Taking a Gap

Once senior year rolls around, many students find themselves stressing over getting into college, as there seems to be an expectation set for students to go to college straight out of high school. For many however, there may be a better option. According to a survey done by TD Ameritrade called “Teens and Money Survey,” roughly 35% of high schoolers in America consider taking gap years.

While many high school students aspire to continue their education at a two or four year college, this path isn’t for everyone. Rather than going straight to a college, many students take gap years for a variety of purposes.

Oyster River school counselor Jason Baker defined a gap year as a year between high school and college where a student partakes in something educationally based, in preparation for college. The reasons for taking gap years can range from getting travel experience, exposure to the “real world,” or just to mature. Gap Year programs offer students the ability to do so in safe and structured ways to keep the momentum going from high school, into the gap year, and then to college.

 “For some kids, it’s a maturity experience. For other students, it’s a safe and supported way to experience life outside of the seacoast,” said Baker. According to the Gap Year Association, 92% of high school students who take gap years are doing so to gain life experiences and grow personally before college, 85% of students take gap years to travel and experience other cultures, and 82% of students take gap years to take a break from academics. This information can be found at gapyearassociation.org

During her gap year, Charlotte Clarke (‘18) took two trips to Southeast Asia where she did volunteer work and service projects. Clarke chose to take a gap year because she was physically and mentally exhausted from high school and, like many students who take gap years, couldn’t handle four more years of school right away.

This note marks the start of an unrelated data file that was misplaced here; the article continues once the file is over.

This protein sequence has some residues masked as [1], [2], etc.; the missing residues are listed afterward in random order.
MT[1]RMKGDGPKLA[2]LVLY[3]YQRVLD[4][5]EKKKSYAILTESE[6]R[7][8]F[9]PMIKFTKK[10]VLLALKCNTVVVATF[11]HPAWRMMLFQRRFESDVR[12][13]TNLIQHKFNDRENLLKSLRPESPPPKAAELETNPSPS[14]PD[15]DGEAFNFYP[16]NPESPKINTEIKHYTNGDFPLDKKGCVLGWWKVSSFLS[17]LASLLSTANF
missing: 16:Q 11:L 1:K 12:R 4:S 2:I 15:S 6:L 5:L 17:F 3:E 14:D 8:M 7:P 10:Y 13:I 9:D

Nick Cornejo (‘19) decided to take a year off from education for a different reason. “Personally, the reason why I decided to take a gap year was because I wanted to work and save money, so that when I went into college I was more prepared economically, and more ready to take on the size of the debt that comes with college.” While his motive was mainly economic, Cornejo said his gap year has also helped him mature as a person. Technically, what Cornejo is doing doesn’t fit the definition of a gap year, however that doesn’t mean that his year off isn’t meaningful.

In his year off, Cornejo has spent a lot of his time working. He also helped coach the ORHS boys varsity soccer team in the fall. Cornejo said that he’s also seen a lot of benefits come out of his gap year. “The main benefits are learning more about yourself before you go and start learning about a subject before you go and involve yourself in four more years in education, taking a year off to really figure out if that’s exactly what you want to do,” said Cornejo.

Baker said that one of the biggest benefits that comes out of taking a gap year is perspective, and the eye-opening experience that some students may experience. [Where we live] “is kind of a bubble […] this is not representative of what the real world looks like, so to be able to experience that in a safe and structured way [is eye-opening].” For some students who travel abroad, seeing how life is like in other parts of the world and seeing some of the hardships in other countries is one of the biggest things students take away from their gap years. “It’s not to go see the sad side of life, but it is to go see not everything is ‘easy peasy’ as it seems in Durham, Lee, or Madbury,” said Baker.